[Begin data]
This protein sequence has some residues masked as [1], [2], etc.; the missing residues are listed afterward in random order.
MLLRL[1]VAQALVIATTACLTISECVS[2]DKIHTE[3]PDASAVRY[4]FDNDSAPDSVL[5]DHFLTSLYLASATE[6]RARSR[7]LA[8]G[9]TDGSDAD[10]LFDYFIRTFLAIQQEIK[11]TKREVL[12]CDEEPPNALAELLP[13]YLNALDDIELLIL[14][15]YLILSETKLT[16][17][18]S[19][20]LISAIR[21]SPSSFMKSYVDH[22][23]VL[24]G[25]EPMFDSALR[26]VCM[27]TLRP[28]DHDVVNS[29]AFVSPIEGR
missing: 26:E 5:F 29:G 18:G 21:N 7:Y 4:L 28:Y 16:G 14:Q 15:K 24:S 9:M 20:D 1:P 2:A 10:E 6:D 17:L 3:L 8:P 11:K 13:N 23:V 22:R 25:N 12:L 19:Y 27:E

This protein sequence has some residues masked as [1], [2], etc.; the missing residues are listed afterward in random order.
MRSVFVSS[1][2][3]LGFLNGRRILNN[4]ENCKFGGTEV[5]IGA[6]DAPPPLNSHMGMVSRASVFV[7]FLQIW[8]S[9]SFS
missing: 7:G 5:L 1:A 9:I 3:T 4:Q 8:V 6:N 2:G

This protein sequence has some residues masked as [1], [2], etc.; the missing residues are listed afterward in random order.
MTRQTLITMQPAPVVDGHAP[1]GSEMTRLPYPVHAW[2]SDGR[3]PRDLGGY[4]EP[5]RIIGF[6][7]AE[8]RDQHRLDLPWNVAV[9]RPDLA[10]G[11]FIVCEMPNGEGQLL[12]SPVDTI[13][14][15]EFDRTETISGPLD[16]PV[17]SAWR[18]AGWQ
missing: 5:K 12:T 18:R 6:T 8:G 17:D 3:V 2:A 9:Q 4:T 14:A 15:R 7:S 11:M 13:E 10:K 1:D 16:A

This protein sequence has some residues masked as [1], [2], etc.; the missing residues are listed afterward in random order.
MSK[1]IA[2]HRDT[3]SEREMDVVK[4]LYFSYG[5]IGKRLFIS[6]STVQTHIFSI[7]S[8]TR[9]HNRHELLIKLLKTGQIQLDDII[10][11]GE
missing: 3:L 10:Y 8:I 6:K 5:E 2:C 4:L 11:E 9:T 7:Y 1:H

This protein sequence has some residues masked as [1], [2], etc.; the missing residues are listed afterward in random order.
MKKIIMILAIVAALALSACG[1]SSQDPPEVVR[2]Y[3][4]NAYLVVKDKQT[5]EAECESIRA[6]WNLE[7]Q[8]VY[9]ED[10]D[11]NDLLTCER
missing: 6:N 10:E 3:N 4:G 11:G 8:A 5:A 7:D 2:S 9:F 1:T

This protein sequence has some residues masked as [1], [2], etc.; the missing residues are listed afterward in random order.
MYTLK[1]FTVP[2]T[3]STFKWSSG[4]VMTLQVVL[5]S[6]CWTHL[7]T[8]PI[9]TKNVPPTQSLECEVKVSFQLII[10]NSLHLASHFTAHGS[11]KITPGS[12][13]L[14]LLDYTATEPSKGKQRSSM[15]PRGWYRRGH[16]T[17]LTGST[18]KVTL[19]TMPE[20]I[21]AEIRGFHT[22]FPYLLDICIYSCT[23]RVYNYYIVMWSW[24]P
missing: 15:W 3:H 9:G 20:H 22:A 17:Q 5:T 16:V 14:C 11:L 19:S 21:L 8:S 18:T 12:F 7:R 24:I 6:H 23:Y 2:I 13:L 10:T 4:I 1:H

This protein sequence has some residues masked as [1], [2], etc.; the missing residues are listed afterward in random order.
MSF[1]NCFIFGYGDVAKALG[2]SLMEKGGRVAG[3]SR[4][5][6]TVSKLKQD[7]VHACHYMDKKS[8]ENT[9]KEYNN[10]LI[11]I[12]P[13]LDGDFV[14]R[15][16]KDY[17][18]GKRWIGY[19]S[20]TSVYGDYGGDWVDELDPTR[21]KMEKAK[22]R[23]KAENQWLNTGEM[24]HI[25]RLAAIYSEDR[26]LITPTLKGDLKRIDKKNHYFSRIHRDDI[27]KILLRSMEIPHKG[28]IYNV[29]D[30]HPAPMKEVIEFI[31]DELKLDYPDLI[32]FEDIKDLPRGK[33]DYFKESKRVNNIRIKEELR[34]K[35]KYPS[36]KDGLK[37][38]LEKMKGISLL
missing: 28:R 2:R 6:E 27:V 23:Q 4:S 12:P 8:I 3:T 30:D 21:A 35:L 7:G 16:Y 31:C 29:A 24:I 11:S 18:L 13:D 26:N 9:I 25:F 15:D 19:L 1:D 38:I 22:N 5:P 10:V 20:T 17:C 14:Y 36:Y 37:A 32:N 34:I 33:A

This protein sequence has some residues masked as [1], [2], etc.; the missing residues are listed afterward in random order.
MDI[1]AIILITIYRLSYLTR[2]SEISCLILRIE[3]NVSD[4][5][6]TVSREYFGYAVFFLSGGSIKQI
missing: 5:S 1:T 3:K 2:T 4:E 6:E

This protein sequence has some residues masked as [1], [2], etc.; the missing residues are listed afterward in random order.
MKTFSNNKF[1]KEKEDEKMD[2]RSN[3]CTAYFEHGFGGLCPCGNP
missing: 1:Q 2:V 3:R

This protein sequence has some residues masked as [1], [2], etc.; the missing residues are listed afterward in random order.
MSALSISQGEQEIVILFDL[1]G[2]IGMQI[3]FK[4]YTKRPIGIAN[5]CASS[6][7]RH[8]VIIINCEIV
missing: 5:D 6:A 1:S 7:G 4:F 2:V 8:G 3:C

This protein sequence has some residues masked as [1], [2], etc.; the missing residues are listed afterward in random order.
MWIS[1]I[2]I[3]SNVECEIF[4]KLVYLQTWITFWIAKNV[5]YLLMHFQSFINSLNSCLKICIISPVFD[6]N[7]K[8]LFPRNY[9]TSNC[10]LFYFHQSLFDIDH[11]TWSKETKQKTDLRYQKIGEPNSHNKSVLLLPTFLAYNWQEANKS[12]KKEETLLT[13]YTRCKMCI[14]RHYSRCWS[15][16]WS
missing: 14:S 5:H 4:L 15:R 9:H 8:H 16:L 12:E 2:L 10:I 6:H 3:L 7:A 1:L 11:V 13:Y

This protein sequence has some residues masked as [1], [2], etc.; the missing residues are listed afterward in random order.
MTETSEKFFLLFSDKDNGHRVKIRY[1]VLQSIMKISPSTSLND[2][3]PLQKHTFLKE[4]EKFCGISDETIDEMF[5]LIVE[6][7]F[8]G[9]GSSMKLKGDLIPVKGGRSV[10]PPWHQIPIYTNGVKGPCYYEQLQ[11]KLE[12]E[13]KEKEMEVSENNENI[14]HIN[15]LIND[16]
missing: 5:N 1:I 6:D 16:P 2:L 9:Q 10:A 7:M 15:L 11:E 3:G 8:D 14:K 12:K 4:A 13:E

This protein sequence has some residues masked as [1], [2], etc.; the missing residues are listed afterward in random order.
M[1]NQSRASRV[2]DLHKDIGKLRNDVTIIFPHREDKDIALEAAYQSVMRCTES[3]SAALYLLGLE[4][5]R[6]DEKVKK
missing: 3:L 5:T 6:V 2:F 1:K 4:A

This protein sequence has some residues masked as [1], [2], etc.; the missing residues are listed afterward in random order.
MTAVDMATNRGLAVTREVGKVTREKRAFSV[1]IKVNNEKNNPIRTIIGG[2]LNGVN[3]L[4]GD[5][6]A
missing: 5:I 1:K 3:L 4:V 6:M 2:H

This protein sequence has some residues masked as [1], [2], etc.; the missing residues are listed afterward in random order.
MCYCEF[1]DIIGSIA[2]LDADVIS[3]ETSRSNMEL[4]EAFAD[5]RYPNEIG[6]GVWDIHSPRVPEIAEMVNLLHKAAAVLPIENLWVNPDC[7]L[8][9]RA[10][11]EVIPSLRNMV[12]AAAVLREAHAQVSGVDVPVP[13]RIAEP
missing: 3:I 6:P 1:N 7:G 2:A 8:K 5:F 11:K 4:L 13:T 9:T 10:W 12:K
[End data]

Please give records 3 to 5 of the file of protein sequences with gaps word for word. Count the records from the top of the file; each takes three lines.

This protein sequence has some residues masked as [1], [2], etc.; the missing residues are listed afterward in random order.
MTRQTLITMQPAPVVDGHAP[1]GSEMTRLPYPVHAW[2]SDGR[3]PRDLGGY[4]EP[5]RIIGF[6][7]AE[8]RDQHRLDLPWNVAV[9]RPDLA[10]G[11]FIVCEMPNGEGQLL[12]SPVDTI[13][14][15]EFDRTETISGPLD[16]PV[17]SAWR[18]AGWQ
missing: 5:K 12:T 18:R 6:T 8:G 17:D 3:V 2:A 9:Q 4:T 14:A 15:R 7:S 11:M 13:E 10:K 1:D 16:A

This protein sequence has some residues masked as [1], [2], etc.; the missing residues are listed afterward in random order.
MSK[1]IA[2]HRDT[3]SEREMDVVK[4]LYFSYG[5]IGKRLFIS[6]STVQTHIFSI[7]S[8]TR[9]HNRHELLIKLLKTGQIQLDDII[10][11]GE
missing: 3:L 10:Y 8:I 6:K 5:E 2:C 4:L 11:E 9:T 7:Y 1:H

This protein sequence has some residues masked as [1], [2], etc.; the missing residues are listed afterward in random order.
MKKIIMILAIVAALALSACG[1]SSQDPPEVVR[2]Y[3][4]NAYLVVKDKQT[5]EAECESIRA[6]WNLE[7]Q[8]VY[9]ED[10]D[11]NDLLTCER
missing: 6:N 10:E 3:N 4:G 11:G 8:A 5:A 7:D 2:S 9:F 1:T